On the effects of the ruling of unconstitutionality:

21. According to the second paragraph of Article 62 of the Constitution: «A provision declared unconstitutional on the basis of Article 61-1 is revoked as from the date of publication of the Constitutional Council's Decision or at a later date stipulated in this Decision. The Constitutional Council determines the conditions and the limits according to which the effects produced by the provision may be challenged". In principle, the declaration of unconstitutionality should benefit the individual who brought up this priority matter and the provision declared unconstitutional may not be applied in proceedings pending on the date of publication of the Constitutional Council's Decision. However, the provisions of Article 62 of the Constitution provide the Constitutional Council with the power to set the date of repeal and to defer its effects as well as to provide for the review of the effects that the provision generates before this declaration takes effect.

22. In this case, no motive should justify a delay of its effects of unconstitutionality. This should take effect from the date of the publication of this Decision.

THE CONSTITUTIONAL COUNCIL RULES:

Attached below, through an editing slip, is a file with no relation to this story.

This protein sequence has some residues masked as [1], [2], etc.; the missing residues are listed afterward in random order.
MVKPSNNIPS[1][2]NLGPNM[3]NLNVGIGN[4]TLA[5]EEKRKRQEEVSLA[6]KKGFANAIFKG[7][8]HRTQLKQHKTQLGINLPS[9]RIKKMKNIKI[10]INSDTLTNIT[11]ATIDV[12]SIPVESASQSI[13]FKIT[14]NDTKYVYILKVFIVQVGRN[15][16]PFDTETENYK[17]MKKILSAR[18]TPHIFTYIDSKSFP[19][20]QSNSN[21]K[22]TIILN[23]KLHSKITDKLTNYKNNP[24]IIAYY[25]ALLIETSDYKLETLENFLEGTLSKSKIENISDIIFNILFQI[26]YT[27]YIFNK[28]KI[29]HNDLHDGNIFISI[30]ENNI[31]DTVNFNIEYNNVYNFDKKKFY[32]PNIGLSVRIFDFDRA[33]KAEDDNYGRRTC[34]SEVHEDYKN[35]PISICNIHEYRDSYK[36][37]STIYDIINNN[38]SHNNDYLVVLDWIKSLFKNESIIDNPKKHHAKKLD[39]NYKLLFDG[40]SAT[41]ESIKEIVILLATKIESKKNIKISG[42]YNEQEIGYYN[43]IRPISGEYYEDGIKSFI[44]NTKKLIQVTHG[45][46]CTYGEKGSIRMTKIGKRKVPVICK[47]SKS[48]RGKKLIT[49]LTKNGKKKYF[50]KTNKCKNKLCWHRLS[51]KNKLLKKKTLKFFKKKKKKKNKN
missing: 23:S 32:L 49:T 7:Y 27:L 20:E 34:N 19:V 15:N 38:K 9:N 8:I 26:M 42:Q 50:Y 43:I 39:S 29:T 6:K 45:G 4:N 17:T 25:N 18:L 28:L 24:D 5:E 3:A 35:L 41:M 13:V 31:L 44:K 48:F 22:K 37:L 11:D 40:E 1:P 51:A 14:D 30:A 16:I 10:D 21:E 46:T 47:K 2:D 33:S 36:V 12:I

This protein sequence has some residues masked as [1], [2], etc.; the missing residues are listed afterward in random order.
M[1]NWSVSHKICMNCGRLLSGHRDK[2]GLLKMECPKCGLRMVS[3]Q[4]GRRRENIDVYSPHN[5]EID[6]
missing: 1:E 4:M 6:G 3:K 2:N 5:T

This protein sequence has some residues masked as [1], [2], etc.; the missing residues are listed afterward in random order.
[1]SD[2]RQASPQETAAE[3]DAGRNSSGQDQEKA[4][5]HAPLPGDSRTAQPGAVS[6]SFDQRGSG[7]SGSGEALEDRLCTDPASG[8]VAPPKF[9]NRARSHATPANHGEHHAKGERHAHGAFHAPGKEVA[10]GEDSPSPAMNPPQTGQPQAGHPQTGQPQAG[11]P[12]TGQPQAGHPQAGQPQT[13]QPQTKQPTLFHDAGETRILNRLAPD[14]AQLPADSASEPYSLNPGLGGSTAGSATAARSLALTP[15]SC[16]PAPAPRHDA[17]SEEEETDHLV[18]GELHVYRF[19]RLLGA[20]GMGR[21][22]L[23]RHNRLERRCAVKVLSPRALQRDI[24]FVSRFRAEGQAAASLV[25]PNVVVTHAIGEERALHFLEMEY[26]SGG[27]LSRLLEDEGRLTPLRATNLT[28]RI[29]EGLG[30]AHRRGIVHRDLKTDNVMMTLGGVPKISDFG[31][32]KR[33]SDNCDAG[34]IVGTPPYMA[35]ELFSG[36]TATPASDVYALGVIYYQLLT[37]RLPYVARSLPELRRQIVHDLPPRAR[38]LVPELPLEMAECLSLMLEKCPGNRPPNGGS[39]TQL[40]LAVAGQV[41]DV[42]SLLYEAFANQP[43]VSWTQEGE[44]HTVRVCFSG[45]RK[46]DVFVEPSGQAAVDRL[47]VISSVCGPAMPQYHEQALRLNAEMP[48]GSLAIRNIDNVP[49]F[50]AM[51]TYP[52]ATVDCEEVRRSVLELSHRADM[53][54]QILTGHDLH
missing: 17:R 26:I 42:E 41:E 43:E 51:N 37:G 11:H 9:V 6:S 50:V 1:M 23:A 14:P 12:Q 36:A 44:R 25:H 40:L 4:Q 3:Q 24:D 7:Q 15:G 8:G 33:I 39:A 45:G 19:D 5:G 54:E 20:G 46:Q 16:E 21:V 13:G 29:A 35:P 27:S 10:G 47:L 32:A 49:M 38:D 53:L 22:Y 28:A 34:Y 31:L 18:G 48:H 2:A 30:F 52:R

Article 1. - The words "searching for", as appearing in Section 1° of Paragraph I of Article 421-2-6 of the Criminal Code as written pursuant to the Law number 2014-1353 of 13 November 2014 reinforcing the provisions related to the fight against terrorism are unconstitutional.

Article 2. - The declaration of unconstitutionality of this Article 1 shall take effect under the conditions set out in Paragraph 22 of this Decision.

Article 3. - The fourth Subparagraph of Article 421-5 of the Criminal Code as written pursuant to the Law number 2014-1353 of 13 November 2014 reinforcing the provisions related to the fight against terrorism is constitutional.

Article 4. - Subject to the conditions defined in Paragraph 16, the other provisions of Article 421-2-6 of the Criminal Code as written pursuant to the Law number 2014-1353 of 13 November 2014 reinforcing the provisions related to the fight against terrorism are constitutional.

Article 5. - This decision shall be published in the Journal officiel of the French Republic and notified under the conditions provided for in Article 23-11 of the Ordinance of 7 November 1958 referred to herein above.

Deliberated by the Constitutional Council in its session of 06 April 2017, in attendance: Mr. Laurent FABIUS, Chairperson, Ms. Claire BAZY MALAURIE, Ms. Nicole BELLOUBET, Mr. Michel CHARASSE, Mr. Lionel JOSPIN, Ms. Corinne LUQUIENS, Ms. Nicole MAESTRACCI and Mr. Michel PINAULT.

Announced on 07 April 2017.